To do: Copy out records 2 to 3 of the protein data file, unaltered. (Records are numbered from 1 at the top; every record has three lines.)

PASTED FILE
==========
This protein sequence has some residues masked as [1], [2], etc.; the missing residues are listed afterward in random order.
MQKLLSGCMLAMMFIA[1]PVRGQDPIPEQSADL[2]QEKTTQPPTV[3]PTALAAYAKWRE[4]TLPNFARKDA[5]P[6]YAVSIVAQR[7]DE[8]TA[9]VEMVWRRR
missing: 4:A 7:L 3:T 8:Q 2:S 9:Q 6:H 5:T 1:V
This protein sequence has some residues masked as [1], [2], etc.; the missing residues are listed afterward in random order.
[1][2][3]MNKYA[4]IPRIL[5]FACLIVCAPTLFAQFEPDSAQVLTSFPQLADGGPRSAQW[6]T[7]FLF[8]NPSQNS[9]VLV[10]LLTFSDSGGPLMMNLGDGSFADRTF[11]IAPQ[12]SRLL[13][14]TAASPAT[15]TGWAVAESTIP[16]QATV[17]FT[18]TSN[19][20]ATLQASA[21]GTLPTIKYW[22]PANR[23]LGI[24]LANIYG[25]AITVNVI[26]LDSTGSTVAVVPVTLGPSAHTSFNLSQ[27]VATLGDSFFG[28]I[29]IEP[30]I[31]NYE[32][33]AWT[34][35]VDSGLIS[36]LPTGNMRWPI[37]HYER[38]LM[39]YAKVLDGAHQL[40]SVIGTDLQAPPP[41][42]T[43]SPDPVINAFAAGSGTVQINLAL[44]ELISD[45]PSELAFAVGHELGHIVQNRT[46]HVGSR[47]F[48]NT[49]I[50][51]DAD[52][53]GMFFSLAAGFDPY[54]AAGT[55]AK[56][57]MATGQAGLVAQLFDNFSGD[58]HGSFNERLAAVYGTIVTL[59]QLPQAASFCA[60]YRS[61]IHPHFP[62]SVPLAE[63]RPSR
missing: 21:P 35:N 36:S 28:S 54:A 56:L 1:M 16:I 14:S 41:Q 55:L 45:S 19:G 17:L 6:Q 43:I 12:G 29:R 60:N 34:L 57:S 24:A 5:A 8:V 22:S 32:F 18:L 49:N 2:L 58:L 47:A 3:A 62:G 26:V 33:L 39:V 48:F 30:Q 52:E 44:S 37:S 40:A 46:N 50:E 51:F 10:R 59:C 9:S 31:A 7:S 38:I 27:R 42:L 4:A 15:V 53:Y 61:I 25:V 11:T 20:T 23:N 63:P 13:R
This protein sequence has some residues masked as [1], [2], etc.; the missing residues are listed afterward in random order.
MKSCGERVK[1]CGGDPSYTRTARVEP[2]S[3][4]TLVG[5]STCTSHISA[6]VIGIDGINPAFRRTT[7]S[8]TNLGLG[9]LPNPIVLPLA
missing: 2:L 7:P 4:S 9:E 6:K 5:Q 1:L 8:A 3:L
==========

This protein sequence has some residues masked as [1], [2], etc.; the missing residues are listed afterward in random order.
[1][2][3]MNKYA[4]IPRIL[5]FACLIVCAPTLFAQFEPDSAQVLTSFPQLADGGPRSAQW[6]T[7]FLF[8]NPSQNS[9]VLV[10]LLTFSDSGGPLMMNLGDGSFADRTF[11]IAPQ[12]SRLL[13][14]TAASPAT[15]TGWAVAESTIP[16]QATV[17]FT[18]TSN[19][20]ATLQASA[21]GTLPTIKYW[22]PANR[23]LGI[24]LANIYG[25]AITVNVI[26]LDSTGSTVAVVPVTLGPSAHTSFNLSQ[27]VATLGDSFFG[28]I[29]IEP[30]I[31]NYE[32][33]AWT[34][35]VDSGLIS[36]LPTGNMRWPI[37]HYER[38]LM[39]YAKVLDGAHQL[40]SVIGTDLQAPPP[41][42]T[43]SPDPVINAFAAGSGTVQINLAL[44]ELISD[45]PSELAFAVGHELGHIVQNRT[46]HVGSR[47]F[48]NT[49]I[50][51]DAD[52][53]GMFFSLAAGFDPY[54]AAGT[55]AK[56][57]MATGQAGLVAQLFDNFSGD[58]HGSFNERLAAVYGTIVTL[59]QLPQAASFCA[60]YRS[61]IHPHFP[62]SVPLAE[63]RPSR
missing: 21:P 35:N 36:S 28:S 54:A 56:L 1:M 16:I 14:S 41:Q 55:L 45:S 19:G 17:L 6:Q 43:I 12:G 29:R 60:N 34:L 57:S 24:A 5:A 8:V 22:S 32:F 18:L 49:N 2:L 58:L 47:A 3:A 62:G 26:V 33:L 39:V 48:F 30:Q 52:E 44:S 37:S 40:A 46:N 50:E 51:F 10:R 59:C 9:S 31:A 7:S 38:I 27:R 42:L 4:A 15:V 53:Y 61:I 25:V 11:T 20:T 23:N 63:P 13:R
This protein sequence has some residues masked as [1], [2], etc.; the missing residues are listed afterward in random order.
MKSCGERVK[1]CGGDPSYTRTARVEP[2]S[3][4]TLVG[5]STCTSHISA[6]VIGIDGINPAFRRTT[7]S[8]TNLGLG[9]LPNPIVLPLA
missing: 2:L 7:P 4:S 9:E 6:K 5:Q 1:L 8:A 3:L